The premise of this intelligent comedy of manners, or in Laughton's case, the lack of them, is the decision of his often sloshed character, to be the one to choose a husband for each of his four daughters. That's if they don't outwit him first. A series of witty vignettes shows how each of them do just that with Laughton getting into trouble along the way.Laughton creates most of the laughs, whether falling drunk into an open storage cellar, seeing the reflection of one of the prospective sons-in- laws in the mirror or discovering his liquor cabinet emptied much to his horror. The <more>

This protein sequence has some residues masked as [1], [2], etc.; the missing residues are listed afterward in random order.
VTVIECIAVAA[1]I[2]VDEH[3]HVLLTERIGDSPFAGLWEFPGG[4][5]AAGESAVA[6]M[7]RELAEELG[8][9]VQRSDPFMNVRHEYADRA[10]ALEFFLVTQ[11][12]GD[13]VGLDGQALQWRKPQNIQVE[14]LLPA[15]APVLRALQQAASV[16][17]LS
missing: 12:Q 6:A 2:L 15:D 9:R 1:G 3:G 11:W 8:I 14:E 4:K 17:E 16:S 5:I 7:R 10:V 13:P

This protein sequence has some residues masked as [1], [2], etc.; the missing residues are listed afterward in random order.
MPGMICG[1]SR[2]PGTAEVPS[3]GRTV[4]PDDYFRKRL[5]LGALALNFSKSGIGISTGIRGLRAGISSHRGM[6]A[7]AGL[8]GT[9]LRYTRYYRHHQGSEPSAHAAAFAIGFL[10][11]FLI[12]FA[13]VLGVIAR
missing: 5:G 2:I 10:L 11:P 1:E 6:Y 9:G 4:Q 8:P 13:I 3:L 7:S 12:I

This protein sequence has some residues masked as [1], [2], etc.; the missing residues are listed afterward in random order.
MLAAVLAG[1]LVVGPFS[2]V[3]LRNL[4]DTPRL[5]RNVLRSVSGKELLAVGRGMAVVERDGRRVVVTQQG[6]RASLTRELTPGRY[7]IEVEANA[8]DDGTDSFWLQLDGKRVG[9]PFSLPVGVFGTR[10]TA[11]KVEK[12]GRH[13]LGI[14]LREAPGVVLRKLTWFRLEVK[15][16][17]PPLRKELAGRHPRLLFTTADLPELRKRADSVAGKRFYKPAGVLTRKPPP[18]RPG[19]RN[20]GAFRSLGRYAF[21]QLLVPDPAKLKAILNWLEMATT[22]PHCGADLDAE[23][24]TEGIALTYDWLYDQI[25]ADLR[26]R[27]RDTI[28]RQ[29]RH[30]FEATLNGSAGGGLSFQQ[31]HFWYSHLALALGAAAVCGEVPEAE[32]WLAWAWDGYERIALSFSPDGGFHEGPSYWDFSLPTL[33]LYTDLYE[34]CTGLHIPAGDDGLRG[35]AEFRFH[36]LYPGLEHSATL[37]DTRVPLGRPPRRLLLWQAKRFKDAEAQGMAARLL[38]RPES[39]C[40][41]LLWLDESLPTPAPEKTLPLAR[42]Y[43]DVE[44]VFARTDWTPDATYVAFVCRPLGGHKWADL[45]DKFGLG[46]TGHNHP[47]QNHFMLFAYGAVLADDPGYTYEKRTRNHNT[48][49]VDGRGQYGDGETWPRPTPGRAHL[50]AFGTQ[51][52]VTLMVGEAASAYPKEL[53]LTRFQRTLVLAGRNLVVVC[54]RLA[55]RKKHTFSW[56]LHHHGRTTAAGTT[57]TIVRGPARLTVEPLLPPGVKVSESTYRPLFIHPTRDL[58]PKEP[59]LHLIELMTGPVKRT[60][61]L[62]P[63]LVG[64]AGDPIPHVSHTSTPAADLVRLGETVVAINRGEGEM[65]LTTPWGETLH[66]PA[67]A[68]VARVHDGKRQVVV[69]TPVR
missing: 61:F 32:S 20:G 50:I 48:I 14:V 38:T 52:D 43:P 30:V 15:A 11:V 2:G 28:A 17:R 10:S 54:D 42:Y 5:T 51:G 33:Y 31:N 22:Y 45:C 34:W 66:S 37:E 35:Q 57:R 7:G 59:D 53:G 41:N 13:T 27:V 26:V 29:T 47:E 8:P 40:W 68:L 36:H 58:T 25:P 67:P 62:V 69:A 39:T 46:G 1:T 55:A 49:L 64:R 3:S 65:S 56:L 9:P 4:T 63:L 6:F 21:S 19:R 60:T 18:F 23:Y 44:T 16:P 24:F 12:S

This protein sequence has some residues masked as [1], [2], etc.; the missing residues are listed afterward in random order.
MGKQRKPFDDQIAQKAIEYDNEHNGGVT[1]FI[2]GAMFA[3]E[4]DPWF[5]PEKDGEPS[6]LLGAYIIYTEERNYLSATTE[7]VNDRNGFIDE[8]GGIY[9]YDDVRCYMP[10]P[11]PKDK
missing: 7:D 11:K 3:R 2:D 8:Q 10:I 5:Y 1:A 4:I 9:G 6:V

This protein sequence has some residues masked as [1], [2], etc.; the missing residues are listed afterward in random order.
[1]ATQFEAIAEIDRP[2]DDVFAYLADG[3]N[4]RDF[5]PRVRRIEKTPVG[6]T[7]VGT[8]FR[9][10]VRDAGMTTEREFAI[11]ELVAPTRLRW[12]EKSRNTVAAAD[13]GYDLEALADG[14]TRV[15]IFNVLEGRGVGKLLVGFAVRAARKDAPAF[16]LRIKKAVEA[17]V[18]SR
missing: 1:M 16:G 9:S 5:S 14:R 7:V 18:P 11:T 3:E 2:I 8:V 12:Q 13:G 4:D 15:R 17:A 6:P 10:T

sight of the portly Laughton dealing with a chain attached to his crotch then flat on his back with his feet tangled is a sight to behold. An excellent supporting cast surrounds him, including John Mills as a milquetoast assistant and Helen Haye as an imperious customer. Director David Lean, most famous for huge epics, proves that he is just as adept at intimate stories as well.